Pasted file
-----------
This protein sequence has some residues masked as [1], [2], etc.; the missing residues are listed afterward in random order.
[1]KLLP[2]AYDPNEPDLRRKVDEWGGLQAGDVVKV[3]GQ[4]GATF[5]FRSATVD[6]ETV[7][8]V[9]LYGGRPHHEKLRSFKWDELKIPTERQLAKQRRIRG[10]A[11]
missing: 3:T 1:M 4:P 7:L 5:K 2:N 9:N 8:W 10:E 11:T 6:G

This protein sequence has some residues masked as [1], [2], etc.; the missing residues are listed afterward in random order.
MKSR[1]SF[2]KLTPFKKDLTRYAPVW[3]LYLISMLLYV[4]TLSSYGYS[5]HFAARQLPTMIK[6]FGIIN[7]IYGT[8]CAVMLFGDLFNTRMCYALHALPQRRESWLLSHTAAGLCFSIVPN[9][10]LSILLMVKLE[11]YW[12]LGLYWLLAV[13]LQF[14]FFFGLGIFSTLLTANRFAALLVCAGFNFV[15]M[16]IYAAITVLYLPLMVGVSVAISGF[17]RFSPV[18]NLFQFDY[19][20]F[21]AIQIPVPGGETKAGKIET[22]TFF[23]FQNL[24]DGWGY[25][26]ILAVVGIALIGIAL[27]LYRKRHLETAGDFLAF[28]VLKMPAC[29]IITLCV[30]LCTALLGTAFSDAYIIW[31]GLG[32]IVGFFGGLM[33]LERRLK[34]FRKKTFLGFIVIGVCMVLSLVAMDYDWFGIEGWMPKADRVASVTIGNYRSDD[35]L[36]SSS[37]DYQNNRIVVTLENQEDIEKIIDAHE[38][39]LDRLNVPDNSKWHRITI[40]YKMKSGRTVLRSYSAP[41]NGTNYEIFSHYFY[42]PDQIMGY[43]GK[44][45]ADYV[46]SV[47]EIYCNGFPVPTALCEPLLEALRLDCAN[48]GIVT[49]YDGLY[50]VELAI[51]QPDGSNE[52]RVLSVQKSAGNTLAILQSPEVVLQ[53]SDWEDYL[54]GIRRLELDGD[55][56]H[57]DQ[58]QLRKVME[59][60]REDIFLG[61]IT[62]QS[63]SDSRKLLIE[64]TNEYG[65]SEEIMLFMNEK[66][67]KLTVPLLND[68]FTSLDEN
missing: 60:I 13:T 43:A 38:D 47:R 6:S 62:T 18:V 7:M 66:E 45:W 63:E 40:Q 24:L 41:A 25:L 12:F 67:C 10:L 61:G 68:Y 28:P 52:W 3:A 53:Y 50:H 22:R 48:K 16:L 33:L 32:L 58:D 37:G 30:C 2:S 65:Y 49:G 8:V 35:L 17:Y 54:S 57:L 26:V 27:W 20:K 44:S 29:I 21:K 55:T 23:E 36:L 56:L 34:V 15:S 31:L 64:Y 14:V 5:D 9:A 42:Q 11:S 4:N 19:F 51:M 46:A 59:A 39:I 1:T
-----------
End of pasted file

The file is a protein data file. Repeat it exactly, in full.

This protein sequence has some residues masked as [1], [2], etc.; the missing residues are listed afterward in random order.
[1]KLLP[2]AYDPNEPDLRRKVDEWGGLQAGDVVKV[3]GQ[4]GATF[5]FRSATVD[6]ETV[7][8]V[9]LYGGRPHHEKLRSFKWDELKIPTERQLAKQRRIRG[10]A[11]
missing: 3:T 1:M 4:P 7:L 5:K 2:N 9:N 8:W 10:E 11:T 6:G

This protein sequence has some residues masked as [1], [2], etc.; the missing residues are listed afterward in random order.
MKSR[1]SF[2]KLTPFKKDLTRYAPVW[3]LYLISMLLYV[4]TLSSYGYS[5]HFAARQLPTMIK[6]FGIIN[7]IYGT[8]CAVMLFGDLFNTRMCYALHALPQRRESWLLSHTAAGLCFSIVPN[9][10]LSILLMVKLE[11]YW[12]LGLYWLLAV[13]LQF[14]FFFGLGIFSTLLTANRFAALLVCAGFNFV[15]M[16]IYAAITVLYLPLMVGVSVAISGF[17]RFSPV[18]NLFQFDY[19][20]F[21]AIQIPVPGGETKAGKIET[22]TFF[23]FQNL[24]DGWGY[25][26]ILAVVGIALIGIAL[27]LYRKRHLETAGDFLAF[28]VLKMPAC[29]IITLCV[30]LCTALLGTAFSDAYIIW[31]GLG[32]IVGFFGGLM[33]LERRLK[34]FRKKTFLGFIVIGVCMVLSLVAMDYDWFGIEGWMPKADRVASVTIGNYRSDD[35]L[36]SSS[37]DYQNNRIVVTLENQEDIEKIIDAHE[38][39]LDRLNVPDNSKWHRITI[40]YKMKSGRTVLRSYSAP[41]NGTNYEIFSHYFY[42]PDQIMGY[43]GK[44][45]ADYV[46]SV[47]EIYCNGFPVPTALCEPLLEALRLDCAN[48]GIVT[49]YDGLY[50]VELAI[51]QPDGSNE[52]RVLSVQKSAGNTLAILQSPEVVLQ[53]SDWEDYL[54]GIRRLELDGD[55][56]H[57]DQ[58]QLRKVME[59][60]REDIFLG[61]IT[62]QS[63]SDSRKLLIE[64]TNEYG[65]SEEIMLFMNEK[66][67]KLTVPLLND[68]FTSLDEN
missing: 60:I 13:T 43:A 38:D 47:R 6:S 62:T 18:V 7:M 66:E 45:W 63:E 40:Q 24:L 41:A 25:L 12:F 67:C 10:L 61:G 68:Y 28:P 52:W 3:A 53:Y 50:H 22:R 48:K 16:L 33:L 32:L 58:D 37:G 30:C 2:S 65:Y 49:G 8:V 35:L 17:Y 54:S 57:L 26:V 27:W 20:K 44:S 29:I 21:K 55:T 23:E 36:L 56:L 34:V 15:S 31:L 64:Y 14:V 5:D 9:A 42:Q 11:S 4:N 19:F 51:M 46:A 59:A 39:I 1:T